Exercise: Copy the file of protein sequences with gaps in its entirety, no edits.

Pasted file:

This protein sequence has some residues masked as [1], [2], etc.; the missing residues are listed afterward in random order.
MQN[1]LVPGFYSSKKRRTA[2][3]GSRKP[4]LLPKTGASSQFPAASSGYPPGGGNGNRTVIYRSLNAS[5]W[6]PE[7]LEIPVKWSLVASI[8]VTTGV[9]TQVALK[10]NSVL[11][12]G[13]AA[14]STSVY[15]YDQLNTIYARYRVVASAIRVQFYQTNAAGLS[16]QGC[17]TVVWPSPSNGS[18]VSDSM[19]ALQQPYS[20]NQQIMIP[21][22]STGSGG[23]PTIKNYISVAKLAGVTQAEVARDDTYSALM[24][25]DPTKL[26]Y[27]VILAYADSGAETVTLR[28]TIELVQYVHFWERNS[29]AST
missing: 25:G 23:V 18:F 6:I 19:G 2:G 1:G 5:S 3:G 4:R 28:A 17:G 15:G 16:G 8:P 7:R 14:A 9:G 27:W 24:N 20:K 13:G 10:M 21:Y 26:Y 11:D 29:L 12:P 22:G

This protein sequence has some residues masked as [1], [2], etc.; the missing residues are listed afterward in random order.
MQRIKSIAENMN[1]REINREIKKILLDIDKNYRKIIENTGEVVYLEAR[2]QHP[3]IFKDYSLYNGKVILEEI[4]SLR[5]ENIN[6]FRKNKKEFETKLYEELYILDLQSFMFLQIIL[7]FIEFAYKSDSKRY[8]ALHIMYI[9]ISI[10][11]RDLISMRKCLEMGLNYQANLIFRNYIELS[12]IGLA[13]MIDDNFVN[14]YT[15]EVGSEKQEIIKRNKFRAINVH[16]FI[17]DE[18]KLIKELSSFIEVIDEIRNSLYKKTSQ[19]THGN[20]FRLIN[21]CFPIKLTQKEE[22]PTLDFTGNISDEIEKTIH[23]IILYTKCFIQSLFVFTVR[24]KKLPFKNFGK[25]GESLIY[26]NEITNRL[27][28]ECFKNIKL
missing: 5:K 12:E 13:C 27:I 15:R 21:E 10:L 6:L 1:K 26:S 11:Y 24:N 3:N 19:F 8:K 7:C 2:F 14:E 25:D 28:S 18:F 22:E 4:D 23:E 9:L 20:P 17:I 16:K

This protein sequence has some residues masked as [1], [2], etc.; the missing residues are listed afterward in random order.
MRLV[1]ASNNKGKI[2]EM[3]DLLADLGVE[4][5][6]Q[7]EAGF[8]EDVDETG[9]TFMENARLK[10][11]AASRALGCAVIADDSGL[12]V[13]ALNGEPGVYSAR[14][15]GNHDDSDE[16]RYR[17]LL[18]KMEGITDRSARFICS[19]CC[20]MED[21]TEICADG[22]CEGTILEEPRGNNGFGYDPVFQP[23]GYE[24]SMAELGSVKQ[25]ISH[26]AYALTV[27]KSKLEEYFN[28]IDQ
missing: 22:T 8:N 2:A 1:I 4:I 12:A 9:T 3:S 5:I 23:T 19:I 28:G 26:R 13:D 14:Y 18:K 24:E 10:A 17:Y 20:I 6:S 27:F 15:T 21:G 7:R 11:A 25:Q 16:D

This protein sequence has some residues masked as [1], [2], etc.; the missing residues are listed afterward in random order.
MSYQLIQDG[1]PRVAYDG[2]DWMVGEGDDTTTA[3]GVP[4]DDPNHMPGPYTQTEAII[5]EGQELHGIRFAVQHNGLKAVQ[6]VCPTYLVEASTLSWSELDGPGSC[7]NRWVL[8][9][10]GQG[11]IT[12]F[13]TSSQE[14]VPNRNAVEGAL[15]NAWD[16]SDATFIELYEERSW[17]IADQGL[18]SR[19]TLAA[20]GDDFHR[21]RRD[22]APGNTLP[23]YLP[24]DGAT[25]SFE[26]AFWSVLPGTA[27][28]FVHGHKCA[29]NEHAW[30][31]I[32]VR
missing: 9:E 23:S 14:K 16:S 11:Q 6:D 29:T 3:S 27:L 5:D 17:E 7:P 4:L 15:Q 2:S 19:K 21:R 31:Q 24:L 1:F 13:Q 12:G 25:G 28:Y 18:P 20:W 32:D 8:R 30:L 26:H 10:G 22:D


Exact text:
This protein sequence has some residues masked as [1], [2], etc.; the missing residues are listed afterward in random order.
MQN[1]LVPGFYSSKKRRTA[2][3]GSRKP[4]LLPKTGASSQFPAASSGYPPGGGNGNRTVIYRSLNAS[5]W[6]PE[7]LEIPVKWSLVASI[8]VTTGV[9]TQVALK[10]NSVL[11][12]G[13]AA[14]STSVY[15]YDQLNTIYARYRVVASAIRVQFYQTNAAGLS[16]QGC[17]TVVWPSPSNGS[18]VSDSM[19]ALQQPYS[20]NQQIMIP[21][22]STGSGG[23]PTIKNYISVAKLAGVTQAEVARDDTYSALM[24][25]DPTKL[26]Y[27]VILAYADSGAETVTLR[28]TIELVQYVHFWERNS[29]AST
missing: 25:G 23:V 18:F 6:I 19:G 2:G 1:G 5:S 3:G 4:R 28:A 17:G 15:G 16:G 8:P 7:R 14:A 9:G 27:W 24:N 20:K 13:G 10:M 21:Y 26:Y 11:D 29:L 12:P 22:G

This protein sequence has some residues masked as [1], [2], etc.; the missing residues are listed afterward in random order.
MQRIKSIAENMN[1]REINREIKKILLDIDKNYRKIIENTGEVVYLEAR[2]QHP[3]IFKDYSLYNGKVILEEI[4]SLR[5]ENIN[6]FRKNKKEFETKLYEELYILDLQSFMFLQIIL[7]FIEFAYKSDSKRY[8]ALHIMYI[9]ISI[10][11]RDLISMRKCLEMGLNYQANLIFRNYIELS[12]IGLA[13]MIDDNFVN[14]YT[15]EVGSEKQEIIKRNKFRAINVH[16]FI[17]DE[18]KLIKELSSFIEVIDEIRNSLYKKTSQ[19]THGN[20]FRLIN[21]CFPIKLTQKEE[22]PTLDFTGNISDEIEKTIH[23]IILYTKCFIQSLFVFTVR[24]KKLPFKNFGK[25]GESLIY[26]NEITNRL[27][28]ECFKNIKL
missing: 5:K 12:E 13:C 27:I 15:R 21:E 10:L 6:L 1:K 26:S 11:Y 24:N 3:N 19:F 8:K 7:C 2:F 14:E 25:D 28:S 18:F 22:E 4:D 23:E 9:L 20:P 17:I 16:K

This protein sequence has some residues masked as [1], [2], etc.; the missing residues are listed afterward in random order.
MRLV[1]ASNNKGKI[2]EM[3]DLLADLGVE[4][5][6]Q[7]EAGF[8]EDVDETG[9]TFMENARLK[10][11]AASRALGCAVIADDSGL[12]V[13]ALNGEPGVYSAR[14][15]GNHDDSDE[16]RYR[17]LL[18]KMEGITDRSARFICS[19]CC[20]MED[21]TEICADG[22]CEGTILEEPRGNNGFGYDPVFQP[23]GYE[24]SMAELGSVKQ[25]ISH[26]AYALTV[27]KSKLEEYFN[28]IDQ
missing: 22:T 8:N 2:A 1:I 4:I 12:A 9:T 3:S 5:I 23:T 19:I 28:G 26:R 13:D 14:Y 18:K 24:E 10:A 17:Y 20:I 6:S 27:F 15:T 21:G 7:R 11:A 25:Q 16:D

This protein sequence has some residues masked as [1], [2], etc.; the missing residues are listed afterward in random order.
MSYQLIQDG[1]PRVAYDG[2]DWMVGEGDDTTTA[3]GVP[4]DDPNHMPGPYTQTEAII[5]EGQELHGIRFAVQHNGLKAVQ[6]VCPTYLVEASTLSWSELDGPGSC[7]NRWVL[8][9][10]GQG[11]IT[12]F[13]TSSQE[14]VPNRNAVEGAL[15]NAWD[16]SDATFIELYEERSW[17]IADQGL[18]SR[19]TLAA[20]GDDFHR[21]RRD[22]APGNTLP[23]YLP[24]DGAT[25]SFE[26]AFWSVLPGTA[27][28]FVHGHKCA[29]NEHAW[30][31]I[32]VR
missing: 9:E 23:S 14:K 16:S 11:Q 6:D 29:T 3:S 27:L 5:D 17:E 7:P 4:L 15:Q 2:S 19:K 21:R 31:Q 24:L 1:F 13:Q 12:G 25:G 28:Y 18:P 20:W 32:D 8:R 30:L 26:H 10:G 22:D